On February 27, 2018, Ennis-Flint, Inc., a North Carolina-based developer and manufacturer of pavement marking technology, filed suit against its former Director of R&D, Robert Greer, and his company, GP Innovations, LLC, asserting a variety of claims including misappropriation of trade secrets, unfair and deceptive trade practices, and breach of an employment agreement. The Court entered a Consent Temporary Restraining Order on March 9, 2018. Greer contended he was a “good leaver” who had done no wrong.

Months of discovery – including investigation by multiple computer forensic experts who analyzed a variety of laptops, smartphones, thumb drives, and high capacity hard drives – revealed that Greer was not a “good leaver.” Instead, Greer had retained, after his resignation, massive amounts of EnnisFlint’s confidential information and trade secrets (including thousands of trade secret formulas), was working closely with a company in China, and attempted to conceal his actions by systematically and intentionally deleting evidence with the use of data-wiping tools after the lawsuit was filed. 

On February 11, 2019, the North Carolina Business Court issued the publicly available version of its February 4, 2019 Order and Opinion granting Ennis-Flint’s motion for preliminary injunction. The 44 page Order includes the following findings:

• Greer’s electronic devices contained a complete set of Ennis-Flint’s product formulas, including some unrelated to products for which he had any employment responsibility;

• Greer was still in possession of the copies of those formulas when the lawsuit was filed and at the time of the March 9, 2018 Consent TRO;

• Greer accessed one or more of those formulas on multiple occasions after leaving his employment with Ennis-Flint and before this lawsuit was filed;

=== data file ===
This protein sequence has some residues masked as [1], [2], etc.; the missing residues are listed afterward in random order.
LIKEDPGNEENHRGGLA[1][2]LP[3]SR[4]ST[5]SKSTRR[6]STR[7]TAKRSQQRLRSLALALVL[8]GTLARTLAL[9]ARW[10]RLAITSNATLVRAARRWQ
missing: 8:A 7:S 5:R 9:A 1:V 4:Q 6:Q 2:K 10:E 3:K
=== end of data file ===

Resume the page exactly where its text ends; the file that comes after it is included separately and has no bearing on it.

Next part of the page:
• After receiving notice of the lawsuit, Greer undertook systematic efforts to destroy evidence, including any evidence that he had possessed or accessed Ennis-Flint’s formulas or other confidential files, and to cover up that he had done so;

• Greer continued to misrepresent facts regarding the possession or use of this information, but the results of the forensic examination made any further such denials incredible, and thereafter Greer admitted retaining nearly 4,000 product formulas and intentionally destroying evidence;

• “[T]he Court finds that Greer has repeatedly and consistently undertaken knowing and intentional action to destroy evidence, knowing that doing so was prohibited by his duty to preserve evidence and by the Consent TRO to which Defendants were bound and that Defendants have shown a manifest disregard for the Court’s orders and for the integrity of the judicial process.”

• Ennis-Flint has shown a probability of success in proving that Greer misappropriated Ennis-Flint’s confidential information and trade secrets by copying, retaining, and accessing files without authorization or permission, including two formulas that Greer directly or indirectly used when developing products after his resignation.

The injunction prohibits further use or retention of Ennis-Flint’s confidential information and trade secrets, and includes a provision prohibiting the further prosecution of any patent applications related to the technology at issue. The Court deferred its determination of Ennis-Flint’s motion for sanctions until additional forensic examination is complete, but noted that “a negative inference would be warranted” and that it would ultimately consider “whether Defendants’ answer should be struck in whole or part as part of sanctions to be imposed.”